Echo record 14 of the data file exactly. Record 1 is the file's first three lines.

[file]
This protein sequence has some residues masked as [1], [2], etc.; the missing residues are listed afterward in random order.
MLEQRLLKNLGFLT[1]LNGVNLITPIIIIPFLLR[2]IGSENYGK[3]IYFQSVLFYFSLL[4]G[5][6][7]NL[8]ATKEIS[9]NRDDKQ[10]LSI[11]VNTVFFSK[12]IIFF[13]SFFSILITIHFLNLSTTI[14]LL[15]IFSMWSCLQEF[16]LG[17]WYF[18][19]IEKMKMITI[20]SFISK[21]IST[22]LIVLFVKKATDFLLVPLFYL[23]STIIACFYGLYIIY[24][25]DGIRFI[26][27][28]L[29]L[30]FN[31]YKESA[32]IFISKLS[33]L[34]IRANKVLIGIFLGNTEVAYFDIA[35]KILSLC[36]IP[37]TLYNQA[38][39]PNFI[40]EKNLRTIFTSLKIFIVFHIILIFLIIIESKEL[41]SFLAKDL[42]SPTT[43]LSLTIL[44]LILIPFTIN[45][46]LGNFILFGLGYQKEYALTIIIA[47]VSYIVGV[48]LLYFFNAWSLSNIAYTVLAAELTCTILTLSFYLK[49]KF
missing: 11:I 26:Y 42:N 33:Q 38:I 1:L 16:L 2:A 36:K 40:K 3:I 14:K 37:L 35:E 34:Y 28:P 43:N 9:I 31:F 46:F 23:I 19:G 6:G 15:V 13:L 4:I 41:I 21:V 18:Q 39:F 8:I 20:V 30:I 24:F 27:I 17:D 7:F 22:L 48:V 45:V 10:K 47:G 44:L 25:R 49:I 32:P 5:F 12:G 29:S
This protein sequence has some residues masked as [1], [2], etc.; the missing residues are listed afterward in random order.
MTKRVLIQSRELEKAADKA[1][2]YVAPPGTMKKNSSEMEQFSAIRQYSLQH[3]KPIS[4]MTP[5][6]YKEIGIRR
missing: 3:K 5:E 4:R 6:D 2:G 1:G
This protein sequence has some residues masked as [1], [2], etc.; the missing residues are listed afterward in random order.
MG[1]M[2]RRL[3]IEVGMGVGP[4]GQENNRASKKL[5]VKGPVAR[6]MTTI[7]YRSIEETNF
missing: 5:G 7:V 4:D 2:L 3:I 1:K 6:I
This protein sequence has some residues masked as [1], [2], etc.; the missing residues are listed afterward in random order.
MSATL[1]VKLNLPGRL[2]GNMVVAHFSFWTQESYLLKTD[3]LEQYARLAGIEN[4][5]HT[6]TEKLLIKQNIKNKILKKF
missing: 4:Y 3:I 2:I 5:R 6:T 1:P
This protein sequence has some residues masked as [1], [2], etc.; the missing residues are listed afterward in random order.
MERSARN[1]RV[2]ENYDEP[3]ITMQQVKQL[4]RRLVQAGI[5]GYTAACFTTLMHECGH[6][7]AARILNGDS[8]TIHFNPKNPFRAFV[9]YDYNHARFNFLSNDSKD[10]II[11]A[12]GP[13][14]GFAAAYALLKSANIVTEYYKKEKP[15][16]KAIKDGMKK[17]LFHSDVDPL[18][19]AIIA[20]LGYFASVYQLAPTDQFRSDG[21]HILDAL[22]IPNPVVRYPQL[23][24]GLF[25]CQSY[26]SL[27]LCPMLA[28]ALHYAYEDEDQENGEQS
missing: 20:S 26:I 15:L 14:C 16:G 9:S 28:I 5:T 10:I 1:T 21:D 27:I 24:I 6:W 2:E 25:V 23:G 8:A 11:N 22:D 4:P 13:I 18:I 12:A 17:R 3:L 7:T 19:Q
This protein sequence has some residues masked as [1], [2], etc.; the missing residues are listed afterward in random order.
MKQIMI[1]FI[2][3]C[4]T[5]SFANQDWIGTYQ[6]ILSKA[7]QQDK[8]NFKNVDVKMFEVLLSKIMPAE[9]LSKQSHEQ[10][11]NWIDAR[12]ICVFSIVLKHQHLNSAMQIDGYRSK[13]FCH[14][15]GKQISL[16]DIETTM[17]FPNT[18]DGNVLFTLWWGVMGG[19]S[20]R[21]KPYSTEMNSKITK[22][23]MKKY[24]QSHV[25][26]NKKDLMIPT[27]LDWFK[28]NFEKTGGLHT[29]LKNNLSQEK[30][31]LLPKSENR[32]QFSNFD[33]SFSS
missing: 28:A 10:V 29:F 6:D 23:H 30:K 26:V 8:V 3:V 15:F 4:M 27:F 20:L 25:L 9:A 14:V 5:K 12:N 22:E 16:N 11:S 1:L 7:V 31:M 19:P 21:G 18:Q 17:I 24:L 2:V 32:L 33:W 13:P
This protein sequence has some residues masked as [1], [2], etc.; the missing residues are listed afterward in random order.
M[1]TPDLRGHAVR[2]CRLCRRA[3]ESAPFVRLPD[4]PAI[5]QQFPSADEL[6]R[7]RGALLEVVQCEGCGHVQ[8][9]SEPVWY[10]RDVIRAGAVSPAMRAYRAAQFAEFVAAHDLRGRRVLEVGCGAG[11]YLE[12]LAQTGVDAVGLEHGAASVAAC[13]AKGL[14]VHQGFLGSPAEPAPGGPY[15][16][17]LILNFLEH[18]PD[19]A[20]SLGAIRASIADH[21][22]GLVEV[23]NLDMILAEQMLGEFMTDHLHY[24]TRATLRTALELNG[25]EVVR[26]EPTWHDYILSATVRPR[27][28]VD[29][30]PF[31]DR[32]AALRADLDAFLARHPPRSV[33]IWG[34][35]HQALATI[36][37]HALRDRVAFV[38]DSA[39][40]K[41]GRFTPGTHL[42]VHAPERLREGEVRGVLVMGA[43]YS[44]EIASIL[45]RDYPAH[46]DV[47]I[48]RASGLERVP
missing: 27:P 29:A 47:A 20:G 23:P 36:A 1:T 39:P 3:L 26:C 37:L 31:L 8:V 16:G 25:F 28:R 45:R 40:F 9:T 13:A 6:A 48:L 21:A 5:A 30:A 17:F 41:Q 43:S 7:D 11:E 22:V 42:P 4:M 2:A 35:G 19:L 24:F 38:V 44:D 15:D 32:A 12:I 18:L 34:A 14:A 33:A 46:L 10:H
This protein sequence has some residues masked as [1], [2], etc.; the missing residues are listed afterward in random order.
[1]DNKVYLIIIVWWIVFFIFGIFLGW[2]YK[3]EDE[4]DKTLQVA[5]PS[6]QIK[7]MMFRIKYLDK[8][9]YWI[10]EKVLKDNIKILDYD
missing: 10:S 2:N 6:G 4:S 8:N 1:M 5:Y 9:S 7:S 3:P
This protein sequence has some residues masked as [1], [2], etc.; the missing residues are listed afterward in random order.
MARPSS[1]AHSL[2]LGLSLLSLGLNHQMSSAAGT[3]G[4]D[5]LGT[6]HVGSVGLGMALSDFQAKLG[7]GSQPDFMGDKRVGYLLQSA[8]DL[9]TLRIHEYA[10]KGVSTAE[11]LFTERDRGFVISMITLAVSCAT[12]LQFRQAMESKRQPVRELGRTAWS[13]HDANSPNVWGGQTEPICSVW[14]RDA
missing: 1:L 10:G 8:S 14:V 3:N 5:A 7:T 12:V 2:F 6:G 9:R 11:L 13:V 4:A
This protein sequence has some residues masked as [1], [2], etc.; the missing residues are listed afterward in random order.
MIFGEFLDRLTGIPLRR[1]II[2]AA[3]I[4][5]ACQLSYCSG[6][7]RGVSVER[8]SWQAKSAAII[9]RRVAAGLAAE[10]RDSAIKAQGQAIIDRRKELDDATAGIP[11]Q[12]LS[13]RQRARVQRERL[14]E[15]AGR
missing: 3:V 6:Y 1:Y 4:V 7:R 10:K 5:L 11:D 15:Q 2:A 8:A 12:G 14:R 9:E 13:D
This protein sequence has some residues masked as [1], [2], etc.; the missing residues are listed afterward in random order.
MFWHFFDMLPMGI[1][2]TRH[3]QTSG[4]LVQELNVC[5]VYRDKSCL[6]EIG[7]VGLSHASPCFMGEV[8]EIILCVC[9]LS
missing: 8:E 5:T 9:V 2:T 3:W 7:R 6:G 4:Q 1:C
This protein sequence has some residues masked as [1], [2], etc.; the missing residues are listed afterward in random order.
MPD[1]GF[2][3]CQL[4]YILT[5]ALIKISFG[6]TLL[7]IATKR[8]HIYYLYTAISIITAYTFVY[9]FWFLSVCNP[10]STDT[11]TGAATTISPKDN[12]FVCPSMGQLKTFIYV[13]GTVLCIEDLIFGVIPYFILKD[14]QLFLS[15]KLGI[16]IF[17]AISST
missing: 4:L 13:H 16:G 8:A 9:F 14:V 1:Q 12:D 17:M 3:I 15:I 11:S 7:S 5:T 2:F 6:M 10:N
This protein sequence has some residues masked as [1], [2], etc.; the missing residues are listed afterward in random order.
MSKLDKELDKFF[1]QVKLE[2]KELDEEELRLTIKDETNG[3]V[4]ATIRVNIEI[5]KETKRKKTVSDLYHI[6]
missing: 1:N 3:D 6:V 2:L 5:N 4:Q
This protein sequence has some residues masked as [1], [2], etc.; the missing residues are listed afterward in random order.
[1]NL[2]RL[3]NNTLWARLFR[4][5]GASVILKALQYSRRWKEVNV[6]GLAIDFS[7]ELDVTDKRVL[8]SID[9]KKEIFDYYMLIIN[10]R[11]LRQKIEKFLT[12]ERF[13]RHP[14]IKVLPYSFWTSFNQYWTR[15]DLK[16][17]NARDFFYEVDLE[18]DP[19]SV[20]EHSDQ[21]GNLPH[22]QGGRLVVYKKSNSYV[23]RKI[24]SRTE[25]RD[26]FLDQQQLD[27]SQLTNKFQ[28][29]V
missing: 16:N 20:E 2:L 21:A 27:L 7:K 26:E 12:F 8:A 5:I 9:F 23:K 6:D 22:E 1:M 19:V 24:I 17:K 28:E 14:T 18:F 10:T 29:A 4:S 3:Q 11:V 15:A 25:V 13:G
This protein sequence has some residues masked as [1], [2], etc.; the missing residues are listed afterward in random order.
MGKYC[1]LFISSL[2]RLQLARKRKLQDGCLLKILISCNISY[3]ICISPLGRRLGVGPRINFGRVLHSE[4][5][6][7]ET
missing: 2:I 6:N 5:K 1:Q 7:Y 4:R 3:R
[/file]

This protein sequence has some residues masked as [1], [2], etc.; the missing residues are listed afterward in random order.
[1]NL[2]RL[3]NNTLWARLFR[4][5]GASVILKALQYSRRWKEVNV[6]GLAIDFS[7]ELDVTDKRVL[8]SID[9]KKEIFDYYMLIIN[10]R[11]LRQKIEKFLT[12]ERF[13]RHP[14]IKVLPYSFWTSFNQYWTR[15]DLK[16][17]NARDFFYEVDLE[18]DP[19]SV[20]EHSDQ[21]GNLPH[22]QGGRLVVYKKSNSYV[23]RKI[24]SRTE[25]RD[26]FLDQQQLD[27]SQLTNKFQ[28][29]V
missing: 16:N 20:E 2:L 21:A 27:L 7:K 26:E 12:F 8:A 5:I 9:F 23:K 6:D 22:E 1:M 19:V 24:I 17:K 28:E 14:T 18:F 10:T 29:A 4:S 3:Q 11:V 15:A 25:V 13:G